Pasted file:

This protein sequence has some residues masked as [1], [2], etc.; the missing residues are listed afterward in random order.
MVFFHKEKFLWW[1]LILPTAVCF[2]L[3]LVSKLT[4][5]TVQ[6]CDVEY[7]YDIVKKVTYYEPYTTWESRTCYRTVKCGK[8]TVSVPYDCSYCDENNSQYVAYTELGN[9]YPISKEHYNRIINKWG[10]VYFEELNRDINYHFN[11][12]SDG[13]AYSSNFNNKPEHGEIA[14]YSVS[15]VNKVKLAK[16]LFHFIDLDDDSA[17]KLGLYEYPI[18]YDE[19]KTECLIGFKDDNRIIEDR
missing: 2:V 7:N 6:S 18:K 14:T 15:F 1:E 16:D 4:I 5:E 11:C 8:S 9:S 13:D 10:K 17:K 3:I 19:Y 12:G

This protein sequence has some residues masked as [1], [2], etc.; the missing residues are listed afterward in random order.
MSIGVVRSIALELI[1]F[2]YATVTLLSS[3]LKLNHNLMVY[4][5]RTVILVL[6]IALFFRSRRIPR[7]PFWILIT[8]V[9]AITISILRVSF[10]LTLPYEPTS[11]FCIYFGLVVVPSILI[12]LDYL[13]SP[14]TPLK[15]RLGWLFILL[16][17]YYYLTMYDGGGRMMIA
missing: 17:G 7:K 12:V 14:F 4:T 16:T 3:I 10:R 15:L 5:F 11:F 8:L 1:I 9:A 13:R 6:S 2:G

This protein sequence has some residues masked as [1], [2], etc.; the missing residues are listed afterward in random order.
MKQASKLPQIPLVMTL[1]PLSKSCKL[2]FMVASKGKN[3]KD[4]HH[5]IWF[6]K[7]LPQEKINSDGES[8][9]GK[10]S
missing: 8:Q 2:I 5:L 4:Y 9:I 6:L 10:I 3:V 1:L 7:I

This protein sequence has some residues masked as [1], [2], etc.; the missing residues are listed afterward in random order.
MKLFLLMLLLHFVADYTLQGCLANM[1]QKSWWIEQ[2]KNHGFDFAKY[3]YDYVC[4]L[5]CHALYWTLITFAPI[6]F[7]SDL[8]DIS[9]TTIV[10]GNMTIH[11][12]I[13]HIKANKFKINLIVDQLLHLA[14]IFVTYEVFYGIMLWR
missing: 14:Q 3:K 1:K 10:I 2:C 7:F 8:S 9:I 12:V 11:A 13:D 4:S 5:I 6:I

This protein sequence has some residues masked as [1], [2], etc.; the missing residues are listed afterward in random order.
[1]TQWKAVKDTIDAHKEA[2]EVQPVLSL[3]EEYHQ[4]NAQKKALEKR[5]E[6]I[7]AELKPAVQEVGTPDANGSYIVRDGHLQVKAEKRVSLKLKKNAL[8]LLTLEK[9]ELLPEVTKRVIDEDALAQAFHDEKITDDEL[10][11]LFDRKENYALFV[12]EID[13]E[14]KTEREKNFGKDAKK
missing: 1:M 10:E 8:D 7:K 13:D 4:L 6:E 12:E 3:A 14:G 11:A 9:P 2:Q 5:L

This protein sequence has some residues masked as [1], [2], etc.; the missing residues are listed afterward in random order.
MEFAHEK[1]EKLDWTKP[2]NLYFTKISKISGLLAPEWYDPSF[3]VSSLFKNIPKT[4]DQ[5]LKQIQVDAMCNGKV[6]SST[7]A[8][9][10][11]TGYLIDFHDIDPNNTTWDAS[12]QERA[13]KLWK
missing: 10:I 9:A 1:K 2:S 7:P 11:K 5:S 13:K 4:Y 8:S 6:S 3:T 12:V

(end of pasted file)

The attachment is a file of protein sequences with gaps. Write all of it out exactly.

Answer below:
This protein sequence has some residues masked as [1], [2], etc.; the missing residues are listed afterward in random order.
MVFFHKEKFLWW[1]LILPTAVCF[2]L[3]LVSKLT[4][5]TVQ[6]CDVEY[7]YDIVKKVTYYEPYTTWESRTCYRTVKCGK[8]TVSVPYDCSYCDENNSQYVAYTELGN[9]YPISKEHYNRIINKWG[10]VYFEELNRDINYHFN[11][12]SDG[13]AYSSNFNNKPEHGEIA[14]YSVS[15]VNKVKLAK[16]LFHFIDLDDDSA[17]KLGLYEYPI[18]YDE[19]KTECLIGFKDDNRIIEDR
missing: 2:V 7:N 6:S 18:K 14:T 15:F 1:E 16:D 4:I 5:E 11:C 8:S 9:S 13:D 10:K 17:K 3:I 19:Y 12:G

This protein sequence has some residues masked as [1], [2], etc.; the missing residues are listed afterward in random order.
MSIGVVRSIALELI[1]F[2]YATVTLLSS[3]LKLNHNLMVY[4][5]RTVILVL[6]IALFFRSRRIPR[7]PFWILIT[8]V[9]AITISILRVSF[10]LTLPYEPTS[11]FCIYFGLVVVPSILI[12]LDYL[13]SP[14]TPLK[15]RLGWLFILL[16][17]YYYLTMYDGGGRMMIA
missing: 17:G 7:K 12:V 14:F 4:T 16:T 3:I 10:R 15:L 5:F 11:F 8:L 1:I 9:A 13:R 6:S 2:G

This protein sequence has some residues masked as [1], [2], etc.; the missing residues are listed afterward in random order.
MKQASKLPQIPLVMTL[1]PLSKSCKL[2]FMVASKGKN[3]KD[4]HH[5]IWF[6]K[7]LPQEKINSDGES[8][9]GK[10]S
missing: 8:Q 2:I 5:L 4:Y 9:I 6:L 10:I 3:V 1:L 7:I

This protein sequence has some residues masked as [1], [2], etc.; the missing residues are listed afterward in random order.
MKLFLLMLLLHFVADYTLQGCLANM[1]QKSWWIEQ[2]KNHGFDFAKY[3]YDYVC[4]L[5]CHALYWTLITFAPI[6]F[7]SDL[8]DIS[9]TTIV[10]GNMTIH[11][12]I[13]HIKANKFKINLIVDQLLHLA[14]IFVTYEVFYGIMLWR
missing: 14:Q 3:K 1:K 10:I 2:C 7:F 8:S 9:I 12:V 11:A 13:D 4:S 5:I 6:I

This protein sequence has some residues masked as [1], [2], etc.; the missing residues are listed afterward in random order.
[1]TQWKAVKDTIDAHKEA[2]EVQPVLSL[3]EEYHQ[4]NAQKKALEKR[5]E[6]I[7]AELKPAVQEVGTPDANGSYIVRDGHLQVKAEKRVSLKLKKNAL[8]LLTLEK[9]ELLPEVTKRVIDEDALAQAFHDEKITDDEL[10][11]LFDRKENYALFV[12]EID[13]E[14]KTEREKNFGKDAKK
missing: 1:M 10:E 8:D 7:K 13:D 4:L 6:E 12:E 3:A 14:G 11:A 9:P 2:Q 5:L

This protein sequence has some residues masked as [1], [2], etc.; the missing residues are listed afterward in random order.
MEFAHEK[1]EKLDWTKP[2]NLYFTKISKISGLLAPEWYDPSF[3]VSSLFKNIPKT[4]DQ[5]LKQIQVDAMCNGKV[6]SST[7]A[8][9][10][11]TGYLIDFHDIDPNNTTWDAS[12]QERA[13]KLWK
missing: 10:I 9:A 1:K 2:S 7:P 11:K 5:S 13:K 4:Y 8:S 6:S 3:T 12:V